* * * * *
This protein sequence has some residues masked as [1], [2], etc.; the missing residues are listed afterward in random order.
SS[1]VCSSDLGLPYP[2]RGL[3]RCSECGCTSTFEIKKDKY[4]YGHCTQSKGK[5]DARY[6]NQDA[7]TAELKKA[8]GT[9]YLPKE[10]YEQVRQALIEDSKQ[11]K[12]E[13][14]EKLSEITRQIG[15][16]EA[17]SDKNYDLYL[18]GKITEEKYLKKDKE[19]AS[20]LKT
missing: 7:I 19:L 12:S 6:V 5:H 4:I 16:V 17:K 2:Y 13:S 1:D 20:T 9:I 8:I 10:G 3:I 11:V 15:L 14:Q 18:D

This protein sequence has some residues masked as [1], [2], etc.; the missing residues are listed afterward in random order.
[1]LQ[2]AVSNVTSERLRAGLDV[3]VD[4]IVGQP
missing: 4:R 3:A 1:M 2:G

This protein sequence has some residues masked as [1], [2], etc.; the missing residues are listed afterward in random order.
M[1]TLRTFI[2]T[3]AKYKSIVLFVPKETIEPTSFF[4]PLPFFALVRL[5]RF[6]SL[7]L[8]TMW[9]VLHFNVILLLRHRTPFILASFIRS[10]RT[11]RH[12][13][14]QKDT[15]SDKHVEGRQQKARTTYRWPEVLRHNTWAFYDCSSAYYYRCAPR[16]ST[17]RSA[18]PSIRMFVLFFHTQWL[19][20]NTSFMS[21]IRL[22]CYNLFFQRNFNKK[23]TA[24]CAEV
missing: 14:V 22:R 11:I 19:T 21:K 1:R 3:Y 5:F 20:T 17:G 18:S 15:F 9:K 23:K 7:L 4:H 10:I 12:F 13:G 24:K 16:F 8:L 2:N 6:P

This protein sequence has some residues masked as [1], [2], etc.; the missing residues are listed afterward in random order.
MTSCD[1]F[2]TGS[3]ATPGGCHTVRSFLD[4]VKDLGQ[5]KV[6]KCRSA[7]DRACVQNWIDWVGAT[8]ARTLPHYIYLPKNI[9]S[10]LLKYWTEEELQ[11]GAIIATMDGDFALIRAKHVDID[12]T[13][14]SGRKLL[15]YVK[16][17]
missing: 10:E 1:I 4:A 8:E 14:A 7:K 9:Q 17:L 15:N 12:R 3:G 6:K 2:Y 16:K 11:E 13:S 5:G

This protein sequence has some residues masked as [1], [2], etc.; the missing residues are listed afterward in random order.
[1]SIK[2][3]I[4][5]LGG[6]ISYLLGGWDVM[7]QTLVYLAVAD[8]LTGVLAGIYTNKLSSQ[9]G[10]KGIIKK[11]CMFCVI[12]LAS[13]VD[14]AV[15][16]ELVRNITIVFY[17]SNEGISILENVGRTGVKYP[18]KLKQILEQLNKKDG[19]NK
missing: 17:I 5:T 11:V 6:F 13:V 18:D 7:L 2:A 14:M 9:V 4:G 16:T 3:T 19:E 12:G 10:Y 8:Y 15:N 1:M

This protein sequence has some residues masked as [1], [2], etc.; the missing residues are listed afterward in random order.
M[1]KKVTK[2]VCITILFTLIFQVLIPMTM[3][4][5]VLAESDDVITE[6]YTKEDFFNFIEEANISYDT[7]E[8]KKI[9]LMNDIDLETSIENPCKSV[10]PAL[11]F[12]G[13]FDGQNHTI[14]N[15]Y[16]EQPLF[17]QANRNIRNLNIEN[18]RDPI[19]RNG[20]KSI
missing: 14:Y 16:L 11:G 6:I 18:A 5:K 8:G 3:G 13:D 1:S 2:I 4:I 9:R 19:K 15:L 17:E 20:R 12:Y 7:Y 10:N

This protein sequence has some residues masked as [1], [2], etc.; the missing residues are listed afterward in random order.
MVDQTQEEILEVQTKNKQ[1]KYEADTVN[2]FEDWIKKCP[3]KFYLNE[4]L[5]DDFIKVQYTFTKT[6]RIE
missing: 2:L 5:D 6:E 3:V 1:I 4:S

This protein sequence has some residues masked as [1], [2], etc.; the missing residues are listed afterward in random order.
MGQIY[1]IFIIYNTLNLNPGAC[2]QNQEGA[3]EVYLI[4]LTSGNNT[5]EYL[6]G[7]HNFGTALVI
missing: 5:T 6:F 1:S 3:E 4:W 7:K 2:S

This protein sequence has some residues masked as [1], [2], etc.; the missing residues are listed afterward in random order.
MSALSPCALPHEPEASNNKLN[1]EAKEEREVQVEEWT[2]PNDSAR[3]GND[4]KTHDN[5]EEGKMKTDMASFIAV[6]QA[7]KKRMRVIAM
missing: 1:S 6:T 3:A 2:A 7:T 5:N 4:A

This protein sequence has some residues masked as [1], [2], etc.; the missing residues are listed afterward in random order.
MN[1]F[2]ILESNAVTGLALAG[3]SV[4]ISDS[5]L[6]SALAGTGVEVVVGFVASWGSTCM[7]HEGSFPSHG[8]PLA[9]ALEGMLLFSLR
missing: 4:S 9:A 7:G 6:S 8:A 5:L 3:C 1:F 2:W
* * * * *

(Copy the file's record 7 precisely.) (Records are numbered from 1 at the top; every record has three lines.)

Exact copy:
This protein sequence has some residues masked as [1], [2], etc.; the missing residues are listed afterward in random order.
MVDQTQEEILEVQTKNKQ[1]KYEADTVN[2]FEDWIKKCP[3]KFYLNE[4]L[5]DDFIKVQYTFTKT[6]RIE
missing: 2:L 5:D 6:E 3:V 1:I 4:S